New developments in rudder layouts

ledNew developments in rudder layouts may be found in the application of twin rudders. They are typically applied on boats with beamy aft sections. These boats would lift the centreline rudder out of the water to a considerable extent when heeled.

The twin rudder arrangement yields more control when heeled because in those conditions always one rudder always remains fully submerged and almost vertical. Also when running downwind the twin rudders supply the necessary directional control. A disadvantage is found in the fact that these twin rudders are placed off centre and therefore are no longer protected against collision with debris etcetera by the keel placed in front of them, the advantage being that the chance of damaging them both at the same time is small.

In general it should be mentioned that any rule, if applicable, does not allow the use of materials for ballast with a higher specific weight density then lead. So in a way the choice is limited. When the keel was an integral part of the hull the material of choice was the same as for the hull, i.e. wood and only the ballast part of the keel was fabricated from either lead or cast iron. In the transition from wood to newer hull construction materials for yachts, such as steel, aluminium alloy and (glass) fibre reinforced polyester, also new construction material for the appendages were used. In steel and aluminium alloy hulls the keels were often made also of the same material as the hull and the ballast was poured in from the outside after finishing of the hull. This implied that usually lead was used. In more modern hulls from these metals still the keels are made from the same materials, welded to and being integral part of the hull. Even when the keel is not faired into the hull over a considerable of its length as with the wooden hulls The choice of materials for the keels, both when the keel is a separate appendage and when it is structurally independent, is influenced by a number of considerations: i.e.:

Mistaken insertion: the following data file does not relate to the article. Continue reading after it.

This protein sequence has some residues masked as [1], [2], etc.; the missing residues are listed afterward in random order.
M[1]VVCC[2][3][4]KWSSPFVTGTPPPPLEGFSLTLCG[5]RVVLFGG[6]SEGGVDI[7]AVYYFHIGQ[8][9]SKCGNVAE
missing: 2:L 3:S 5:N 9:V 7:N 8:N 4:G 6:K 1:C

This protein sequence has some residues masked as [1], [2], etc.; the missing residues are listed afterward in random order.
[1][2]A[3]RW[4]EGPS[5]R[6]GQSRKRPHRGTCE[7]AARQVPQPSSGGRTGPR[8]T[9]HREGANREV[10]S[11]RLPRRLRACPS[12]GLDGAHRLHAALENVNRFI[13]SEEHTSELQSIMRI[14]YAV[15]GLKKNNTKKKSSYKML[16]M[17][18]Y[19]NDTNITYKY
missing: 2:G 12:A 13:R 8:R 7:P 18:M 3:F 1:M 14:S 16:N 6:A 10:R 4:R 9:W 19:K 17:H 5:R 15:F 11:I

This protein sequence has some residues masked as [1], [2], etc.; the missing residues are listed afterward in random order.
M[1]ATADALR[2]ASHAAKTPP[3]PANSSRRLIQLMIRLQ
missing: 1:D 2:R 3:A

• the structural requirements of the separate fin,
  • its connection to the hull,
  • the specific weight density of the materials used
  • the cost involved.

Two materials dominate the field:

  • Lead. Lead has the higher specific weight density of the materials allowed. It comes close to 11 tons per cubic meter depending on its purity, but is quite expensive. In particular because some 4% of its weight has to be added as antimony to the pure lead to give it more strength. Typical application of this choice is in the more performance orientated designs. also the health and environmental precautions, which have to be taken during melting and pouring, contribute to the cost.
  • Cast iron. Cast iron has a specific weight density of around 7.8 tons per cubic meter but is structurally sound on its own. It is much cheaper, both in acquisition and in manufacturing. Also casting is much more common practice and less of a hazard. Typical application of the cast iron keel is therefore in the cheaper series production boat market though it often leads to corrosion problems.

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